Friday, October 26, 2007

10 - Summit

I had hope that it would all blow over in a few months. I had hope that I would return to Christianity, with my questions answered. Several times, I actually caught myself beginning speeches in my mind, about how I had realized that Christianity was the one true religion.

I had heard that speech for my entire life, and I could picture myself giving it one day, in spite of the fact that my questions had only become deeper.

So when Bible Club elections rolled around, I ran for Vice President. “My doubts should be gone by the end of the summer,” I thought. “When I get to Summit, I'll meet people who are going through exactly what I'm experiencing, and they'll know what to say.” I won the Bible Club election, and I felt sure that I would be sharing my testimony in fall semester (my testimony would be about how I had searched for the truth in other religions, but could only find it in Christianity).

“At Summit, I’ll get some answers to my questions,” I thought, and those questions referred to things like "divine authority of Scripture" and "the exclusive correctness of Christianity among world religions." They were big questions, but I had big hopes.

Unlike most summer camps, Summit Ministries involves mandatory lectures and reading assignments. It’s a little like a miniature seminary, and I was thrilled about going there.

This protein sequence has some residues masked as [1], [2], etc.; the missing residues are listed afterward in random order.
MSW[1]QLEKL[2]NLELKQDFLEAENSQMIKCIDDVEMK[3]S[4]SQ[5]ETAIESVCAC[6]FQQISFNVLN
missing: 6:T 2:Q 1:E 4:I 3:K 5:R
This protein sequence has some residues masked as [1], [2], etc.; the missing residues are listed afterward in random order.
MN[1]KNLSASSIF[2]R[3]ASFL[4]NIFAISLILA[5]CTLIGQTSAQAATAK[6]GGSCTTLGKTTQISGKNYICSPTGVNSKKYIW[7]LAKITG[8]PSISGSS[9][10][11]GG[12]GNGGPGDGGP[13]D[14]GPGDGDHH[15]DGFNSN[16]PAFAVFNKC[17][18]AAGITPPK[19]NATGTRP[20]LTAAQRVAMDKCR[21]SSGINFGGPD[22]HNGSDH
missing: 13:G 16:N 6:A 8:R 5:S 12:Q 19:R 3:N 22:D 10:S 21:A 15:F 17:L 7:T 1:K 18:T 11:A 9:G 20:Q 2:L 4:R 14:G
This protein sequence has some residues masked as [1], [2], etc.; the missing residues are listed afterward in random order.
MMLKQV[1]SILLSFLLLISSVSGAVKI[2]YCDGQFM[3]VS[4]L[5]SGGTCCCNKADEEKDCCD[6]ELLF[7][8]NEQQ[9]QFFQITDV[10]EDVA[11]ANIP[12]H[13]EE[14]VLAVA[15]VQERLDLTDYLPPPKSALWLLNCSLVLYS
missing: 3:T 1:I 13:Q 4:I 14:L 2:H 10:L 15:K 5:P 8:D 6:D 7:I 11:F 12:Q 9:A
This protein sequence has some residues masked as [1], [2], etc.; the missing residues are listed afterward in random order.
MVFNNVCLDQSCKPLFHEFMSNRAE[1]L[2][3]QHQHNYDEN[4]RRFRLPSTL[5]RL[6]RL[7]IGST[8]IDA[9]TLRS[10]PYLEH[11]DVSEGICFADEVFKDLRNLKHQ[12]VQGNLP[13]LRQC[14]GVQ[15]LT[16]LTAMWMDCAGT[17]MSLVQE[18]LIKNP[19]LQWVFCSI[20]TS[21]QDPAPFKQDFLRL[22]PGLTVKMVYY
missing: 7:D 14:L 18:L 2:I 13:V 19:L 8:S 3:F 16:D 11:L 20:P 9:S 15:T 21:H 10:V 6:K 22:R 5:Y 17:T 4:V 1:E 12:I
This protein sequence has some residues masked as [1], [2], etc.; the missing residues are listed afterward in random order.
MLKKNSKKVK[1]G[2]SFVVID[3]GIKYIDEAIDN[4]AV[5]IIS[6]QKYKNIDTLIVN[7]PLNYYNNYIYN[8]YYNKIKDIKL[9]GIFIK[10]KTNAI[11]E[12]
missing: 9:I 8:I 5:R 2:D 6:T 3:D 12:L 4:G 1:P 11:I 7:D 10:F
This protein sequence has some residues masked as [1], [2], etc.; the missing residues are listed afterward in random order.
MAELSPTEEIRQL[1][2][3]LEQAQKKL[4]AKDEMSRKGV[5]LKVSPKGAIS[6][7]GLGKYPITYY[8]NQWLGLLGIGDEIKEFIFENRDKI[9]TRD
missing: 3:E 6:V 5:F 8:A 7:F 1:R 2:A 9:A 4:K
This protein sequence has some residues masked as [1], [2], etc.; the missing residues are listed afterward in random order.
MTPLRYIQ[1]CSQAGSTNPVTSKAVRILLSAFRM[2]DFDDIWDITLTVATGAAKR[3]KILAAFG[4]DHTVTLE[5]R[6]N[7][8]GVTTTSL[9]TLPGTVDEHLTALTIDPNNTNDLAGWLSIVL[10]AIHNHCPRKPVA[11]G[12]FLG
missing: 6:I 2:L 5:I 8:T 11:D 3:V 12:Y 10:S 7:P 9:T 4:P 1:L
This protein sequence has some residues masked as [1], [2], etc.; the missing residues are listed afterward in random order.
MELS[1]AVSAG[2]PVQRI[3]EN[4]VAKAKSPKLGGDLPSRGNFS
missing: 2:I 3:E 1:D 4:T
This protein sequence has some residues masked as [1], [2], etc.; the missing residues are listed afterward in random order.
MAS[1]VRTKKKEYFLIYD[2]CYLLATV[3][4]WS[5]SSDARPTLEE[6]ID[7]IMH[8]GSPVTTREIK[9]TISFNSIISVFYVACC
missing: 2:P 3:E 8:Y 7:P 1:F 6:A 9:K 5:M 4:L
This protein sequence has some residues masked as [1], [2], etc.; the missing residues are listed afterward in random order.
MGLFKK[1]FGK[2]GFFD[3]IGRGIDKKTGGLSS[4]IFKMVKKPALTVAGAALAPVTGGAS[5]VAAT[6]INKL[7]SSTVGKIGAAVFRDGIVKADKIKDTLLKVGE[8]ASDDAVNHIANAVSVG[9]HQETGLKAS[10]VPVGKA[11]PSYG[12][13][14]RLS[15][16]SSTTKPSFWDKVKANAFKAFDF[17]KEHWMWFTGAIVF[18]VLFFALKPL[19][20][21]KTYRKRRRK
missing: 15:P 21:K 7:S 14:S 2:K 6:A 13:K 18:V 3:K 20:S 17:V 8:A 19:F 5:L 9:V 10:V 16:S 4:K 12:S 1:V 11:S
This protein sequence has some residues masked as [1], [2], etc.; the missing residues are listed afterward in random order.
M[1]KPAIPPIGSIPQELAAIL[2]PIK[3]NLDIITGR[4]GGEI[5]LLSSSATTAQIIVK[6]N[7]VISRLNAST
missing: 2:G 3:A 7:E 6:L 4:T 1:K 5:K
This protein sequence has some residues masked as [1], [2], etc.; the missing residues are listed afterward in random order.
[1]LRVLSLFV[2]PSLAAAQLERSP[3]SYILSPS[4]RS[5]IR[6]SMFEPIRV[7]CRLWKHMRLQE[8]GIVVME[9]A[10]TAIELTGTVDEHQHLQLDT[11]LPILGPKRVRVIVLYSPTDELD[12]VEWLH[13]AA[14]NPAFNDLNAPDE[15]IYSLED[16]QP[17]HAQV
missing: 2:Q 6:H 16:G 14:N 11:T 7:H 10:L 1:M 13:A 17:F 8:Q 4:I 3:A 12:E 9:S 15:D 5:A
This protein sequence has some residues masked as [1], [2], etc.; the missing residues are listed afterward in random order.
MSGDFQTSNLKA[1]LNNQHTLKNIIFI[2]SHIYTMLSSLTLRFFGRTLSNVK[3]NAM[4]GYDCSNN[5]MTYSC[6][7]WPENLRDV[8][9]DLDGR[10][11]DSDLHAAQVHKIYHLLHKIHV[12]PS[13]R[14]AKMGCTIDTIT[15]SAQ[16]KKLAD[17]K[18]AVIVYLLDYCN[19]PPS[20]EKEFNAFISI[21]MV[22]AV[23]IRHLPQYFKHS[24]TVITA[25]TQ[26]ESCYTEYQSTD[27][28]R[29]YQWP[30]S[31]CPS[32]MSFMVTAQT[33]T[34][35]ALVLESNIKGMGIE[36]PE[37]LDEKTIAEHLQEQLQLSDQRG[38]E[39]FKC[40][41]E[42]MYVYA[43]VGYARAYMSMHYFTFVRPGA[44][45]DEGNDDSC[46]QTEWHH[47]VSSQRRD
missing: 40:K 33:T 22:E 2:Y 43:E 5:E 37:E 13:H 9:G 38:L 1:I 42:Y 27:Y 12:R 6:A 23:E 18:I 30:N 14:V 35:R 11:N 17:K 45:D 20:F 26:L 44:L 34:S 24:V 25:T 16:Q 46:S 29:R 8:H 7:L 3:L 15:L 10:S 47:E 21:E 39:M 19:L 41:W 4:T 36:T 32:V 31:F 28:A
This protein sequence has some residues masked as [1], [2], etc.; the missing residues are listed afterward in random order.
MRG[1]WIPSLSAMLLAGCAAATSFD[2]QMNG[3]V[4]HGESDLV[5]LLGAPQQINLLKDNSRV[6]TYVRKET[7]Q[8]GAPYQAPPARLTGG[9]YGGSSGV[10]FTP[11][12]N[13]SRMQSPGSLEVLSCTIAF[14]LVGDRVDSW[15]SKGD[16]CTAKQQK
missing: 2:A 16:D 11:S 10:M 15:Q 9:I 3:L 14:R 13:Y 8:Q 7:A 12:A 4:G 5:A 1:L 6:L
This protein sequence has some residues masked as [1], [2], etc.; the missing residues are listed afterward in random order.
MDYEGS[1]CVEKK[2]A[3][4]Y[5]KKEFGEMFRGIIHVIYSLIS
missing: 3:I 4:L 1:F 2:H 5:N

We were welcomed by Dr. David Noebel, the founder, and after a brief speech, he showed us a music video. Carmin, a well-known Christian Artist, was singing about reclaiming America for Christ while standing in front of flags and government buildings. To Carmin, this involved things like "getting prayer back into public schools." He called public schools "battle grounds," and he was referring to school shootings. After two years out of private school, I had nearly forgotten that people felt this way. My prayer life had never been stronger than it was during my first year of public school.

In many ways, the music video set a tone for my experience at Summit. Of the various lecturers, some were less propagandistic than others, but the overall theme was simple: All world religions are incomplete, except for Bible-based Christianity. It was the same message I had heard for my entire life. It was the message that I had embraced wholeheartedly as a child, the message that had left me desperate for something more. There was no new twist on the message. It was proud and firmly planted in its own perspective, the right perspective.

I looked around at all the healthy attractive young people there, and I wondered if they heard what I was hearing.

We learned about the strengths of Modernism, Creationism and Capitalism, and the flaws of their counterparts (Postmodernism, Evolution and Socialism). I felt convinced of the strengths and convinced of the flaws, but I wondered if there was something they hadn't told us.

I expressed interest in hearing a lecture from someone who wasn't already Christian. I wanted to know if they might say about what we were learning. Noebel responded by saying that for our entire lives, we'd been bombarded by nonchristian ideologies. Summit was time for the Good Guys to fight back.

Again, I looked at the people around me. I knew that 90% had been raised in a good Christian home, that many had gone to Christian schools. A large proportion was from the South, and nearly all of them were white. They were just like me.

I had lived my life in the Church, hearing Truth preached straight from the Bible. I'd been to conferences and camps and retreats and Bible Studies, taking leadership roles throughout. I'd fasted and prayed and sought after the truth, trying to discern the Scriptures.